Miami-Dade County’s School Board made yet another reversal in a decision that impacted sexual education for middle and high school students.

In a special meeting Thursday, the School Board voted 5-4 to approve the inclusion of a textbook that deals with health, nutrition, sexually transmitted diseases, and related topics.

The Board initially rejected it last week by a similarly narrow margin, citing the state’s parental rights’ law, which critics and LGBTQ advocates have dubbed the “Don’t Say Gay” law.

“Some of the chapters are extremely troublesome,” said board member Mari Tere Rojas, who voted against the books. “I do not consider them to be age appropriate. In my opinion, they go beyond what the state standards are.”

Florida law allows parents to opt their child out of sex education lessons.

“Our current … process defends parents and their children who do not want to be exposed to this,” said Steve Gallon III, the board’s vice chair who supported the sex education textbooks. “But we cannot deny parents who want to have access for their children to this critically important information.”

School Board Chairwoman Perla Tabares Hantman changed her “no” vote from last week, this time voting in favor of adopting the textbook. Prior to the reversal, the rejection of the textbook would have left the school district’s middle and high school students without a health education curriculum, which would have violated state law, the Miami Herald reported.

The last two meetings elicited impassioned responses from dozens of parents, current and former students, and community activists, with most in support of allowing the books, titled, “Comprehensive Health Skills,” with a separate edition for middle school and high school, according to the Herald.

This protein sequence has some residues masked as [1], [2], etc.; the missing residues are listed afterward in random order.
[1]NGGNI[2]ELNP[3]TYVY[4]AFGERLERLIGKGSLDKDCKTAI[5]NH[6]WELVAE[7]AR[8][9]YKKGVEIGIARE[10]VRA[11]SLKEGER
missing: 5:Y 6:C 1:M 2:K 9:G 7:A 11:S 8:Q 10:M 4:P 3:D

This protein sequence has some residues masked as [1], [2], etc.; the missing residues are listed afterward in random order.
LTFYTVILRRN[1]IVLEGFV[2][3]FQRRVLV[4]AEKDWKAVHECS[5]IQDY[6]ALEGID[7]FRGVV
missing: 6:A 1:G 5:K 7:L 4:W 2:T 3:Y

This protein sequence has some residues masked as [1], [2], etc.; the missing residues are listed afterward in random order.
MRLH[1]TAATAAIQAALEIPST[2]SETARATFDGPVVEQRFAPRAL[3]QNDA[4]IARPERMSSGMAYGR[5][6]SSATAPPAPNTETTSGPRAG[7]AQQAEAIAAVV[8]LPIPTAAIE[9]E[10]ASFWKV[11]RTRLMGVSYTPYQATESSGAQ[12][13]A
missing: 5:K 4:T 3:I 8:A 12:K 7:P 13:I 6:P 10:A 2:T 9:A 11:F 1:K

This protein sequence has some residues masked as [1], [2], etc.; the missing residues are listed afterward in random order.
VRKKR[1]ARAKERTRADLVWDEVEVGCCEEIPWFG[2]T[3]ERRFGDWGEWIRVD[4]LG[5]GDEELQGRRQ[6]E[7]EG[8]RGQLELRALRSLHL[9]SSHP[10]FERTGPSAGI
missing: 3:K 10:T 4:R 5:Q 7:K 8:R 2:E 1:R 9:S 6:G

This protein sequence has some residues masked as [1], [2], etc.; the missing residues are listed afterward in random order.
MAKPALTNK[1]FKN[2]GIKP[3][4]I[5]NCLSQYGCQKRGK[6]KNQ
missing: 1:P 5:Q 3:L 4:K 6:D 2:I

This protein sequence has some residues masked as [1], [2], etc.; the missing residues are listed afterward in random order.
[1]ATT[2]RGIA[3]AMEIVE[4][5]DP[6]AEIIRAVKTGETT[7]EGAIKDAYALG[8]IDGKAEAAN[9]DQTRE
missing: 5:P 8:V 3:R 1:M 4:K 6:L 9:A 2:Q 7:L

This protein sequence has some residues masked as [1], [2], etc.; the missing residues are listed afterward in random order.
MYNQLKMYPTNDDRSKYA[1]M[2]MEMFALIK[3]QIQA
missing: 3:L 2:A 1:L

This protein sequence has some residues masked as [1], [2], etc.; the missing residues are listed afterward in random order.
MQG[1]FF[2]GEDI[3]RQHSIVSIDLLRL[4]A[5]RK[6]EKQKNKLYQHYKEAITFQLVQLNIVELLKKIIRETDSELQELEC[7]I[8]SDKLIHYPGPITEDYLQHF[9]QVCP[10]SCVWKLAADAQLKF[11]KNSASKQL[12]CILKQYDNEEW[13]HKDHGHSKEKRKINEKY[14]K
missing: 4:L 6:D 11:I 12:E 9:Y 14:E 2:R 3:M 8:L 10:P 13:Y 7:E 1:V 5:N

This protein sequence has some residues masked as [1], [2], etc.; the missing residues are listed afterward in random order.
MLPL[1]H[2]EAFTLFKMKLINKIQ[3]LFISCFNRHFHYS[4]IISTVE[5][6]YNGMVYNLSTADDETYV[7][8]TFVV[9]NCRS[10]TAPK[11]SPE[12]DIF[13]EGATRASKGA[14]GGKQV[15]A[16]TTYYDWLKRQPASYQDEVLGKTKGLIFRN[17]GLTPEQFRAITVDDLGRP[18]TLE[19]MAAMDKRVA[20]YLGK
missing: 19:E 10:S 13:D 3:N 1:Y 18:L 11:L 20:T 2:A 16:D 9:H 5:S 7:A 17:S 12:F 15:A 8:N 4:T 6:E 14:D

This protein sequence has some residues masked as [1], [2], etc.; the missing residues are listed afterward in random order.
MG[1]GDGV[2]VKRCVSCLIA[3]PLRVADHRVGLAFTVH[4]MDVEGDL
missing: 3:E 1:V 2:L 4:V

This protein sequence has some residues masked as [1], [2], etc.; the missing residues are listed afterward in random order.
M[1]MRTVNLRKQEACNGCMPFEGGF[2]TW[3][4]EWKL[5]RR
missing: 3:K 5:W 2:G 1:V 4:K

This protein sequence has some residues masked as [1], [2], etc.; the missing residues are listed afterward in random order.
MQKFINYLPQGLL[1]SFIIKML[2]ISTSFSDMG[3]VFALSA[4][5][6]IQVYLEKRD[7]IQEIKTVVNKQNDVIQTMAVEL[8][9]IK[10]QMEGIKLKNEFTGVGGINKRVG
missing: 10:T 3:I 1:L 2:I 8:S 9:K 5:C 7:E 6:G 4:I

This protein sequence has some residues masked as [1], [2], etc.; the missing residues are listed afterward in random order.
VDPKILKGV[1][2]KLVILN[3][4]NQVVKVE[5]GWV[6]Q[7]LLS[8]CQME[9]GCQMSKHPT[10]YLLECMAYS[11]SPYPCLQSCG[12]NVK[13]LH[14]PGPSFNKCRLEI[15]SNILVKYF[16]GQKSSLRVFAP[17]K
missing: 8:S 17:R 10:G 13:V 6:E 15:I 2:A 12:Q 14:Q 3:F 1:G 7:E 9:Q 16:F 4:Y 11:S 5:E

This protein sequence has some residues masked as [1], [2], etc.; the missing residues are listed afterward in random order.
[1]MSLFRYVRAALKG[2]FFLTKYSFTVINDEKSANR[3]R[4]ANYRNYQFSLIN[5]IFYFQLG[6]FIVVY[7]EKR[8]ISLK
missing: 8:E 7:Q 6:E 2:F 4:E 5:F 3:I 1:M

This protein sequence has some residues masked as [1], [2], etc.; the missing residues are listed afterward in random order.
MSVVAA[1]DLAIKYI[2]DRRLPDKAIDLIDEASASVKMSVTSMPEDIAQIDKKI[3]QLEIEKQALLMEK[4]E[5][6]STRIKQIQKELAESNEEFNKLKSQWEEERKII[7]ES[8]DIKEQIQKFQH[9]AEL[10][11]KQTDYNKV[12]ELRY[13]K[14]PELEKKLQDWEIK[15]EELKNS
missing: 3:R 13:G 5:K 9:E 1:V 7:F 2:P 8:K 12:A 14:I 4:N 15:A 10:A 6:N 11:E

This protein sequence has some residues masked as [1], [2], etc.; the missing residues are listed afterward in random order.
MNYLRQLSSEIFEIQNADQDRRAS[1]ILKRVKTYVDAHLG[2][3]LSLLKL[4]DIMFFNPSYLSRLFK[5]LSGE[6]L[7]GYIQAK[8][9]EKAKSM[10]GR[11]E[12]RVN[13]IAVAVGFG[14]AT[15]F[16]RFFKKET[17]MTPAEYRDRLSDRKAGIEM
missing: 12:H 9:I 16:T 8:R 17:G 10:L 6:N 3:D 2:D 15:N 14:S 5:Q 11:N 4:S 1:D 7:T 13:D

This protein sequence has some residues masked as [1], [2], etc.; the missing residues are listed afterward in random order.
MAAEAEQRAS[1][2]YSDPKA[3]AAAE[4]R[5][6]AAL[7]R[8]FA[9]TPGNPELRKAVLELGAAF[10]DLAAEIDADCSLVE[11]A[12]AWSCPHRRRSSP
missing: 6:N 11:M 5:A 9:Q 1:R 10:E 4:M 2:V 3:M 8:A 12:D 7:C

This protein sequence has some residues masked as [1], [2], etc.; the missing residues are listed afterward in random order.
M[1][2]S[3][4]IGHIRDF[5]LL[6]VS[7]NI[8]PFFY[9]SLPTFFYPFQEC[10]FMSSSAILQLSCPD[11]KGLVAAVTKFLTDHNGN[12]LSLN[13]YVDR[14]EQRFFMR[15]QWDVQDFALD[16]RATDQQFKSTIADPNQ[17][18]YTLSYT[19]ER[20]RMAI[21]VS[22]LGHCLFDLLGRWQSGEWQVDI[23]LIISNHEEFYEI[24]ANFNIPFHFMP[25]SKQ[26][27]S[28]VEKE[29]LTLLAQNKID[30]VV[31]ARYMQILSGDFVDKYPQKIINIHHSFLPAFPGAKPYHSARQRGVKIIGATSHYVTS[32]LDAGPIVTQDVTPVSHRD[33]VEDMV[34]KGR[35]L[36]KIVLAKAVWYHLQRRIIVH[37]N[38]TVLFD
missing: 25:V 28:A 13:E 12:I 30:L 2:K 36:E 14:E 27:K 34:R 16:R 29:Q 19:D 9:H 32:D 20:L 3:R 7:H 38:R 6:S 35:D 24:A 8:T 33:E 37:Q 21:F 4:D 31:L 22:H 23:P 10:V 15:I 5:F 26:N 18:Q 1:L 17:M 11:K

Of 42 speakers at last week’s meeting, 38 urged the board to accept the textbook, according to Vice Chair Steve Gallon III.

In response to the move, Orlando Gonzales, executive director of Safeguarding American Values for Everyone (SAVE), says he’s reassured by this recent decision.

“My immediate reaction to the reversal is a huge sigh and sense of relief that the right decision was made,” Gonzales said. “The vote made by the chairwoman, Perla Tabares Hantman, having her switch this vote really sets the course and curriculum for the school board on the right path.”

Still, the fight for gender and sexual orientation equality isn’t over, Gonzales said: “My concerns remain that there is a national trend for anti-LGBT Christian nationalists running for school board and getting elected and pushing these types of initiatives into our school districts, which is making them highly discriminatory, very Christian-centric, and very much in line with people like Donald Trump and Ron DeSantis, which is more hurtful than they are helpful in terms of freedom and democracy.”

The number of students, parents, and activists that made their voices heard at these meetings give Gonzales hope, though.

“I hope that that translates into election day on August 23 and also in November,” Gonzales said. “We need to be mindful of the kind of leaders we elect to all levels of government, and that includes school boards.”

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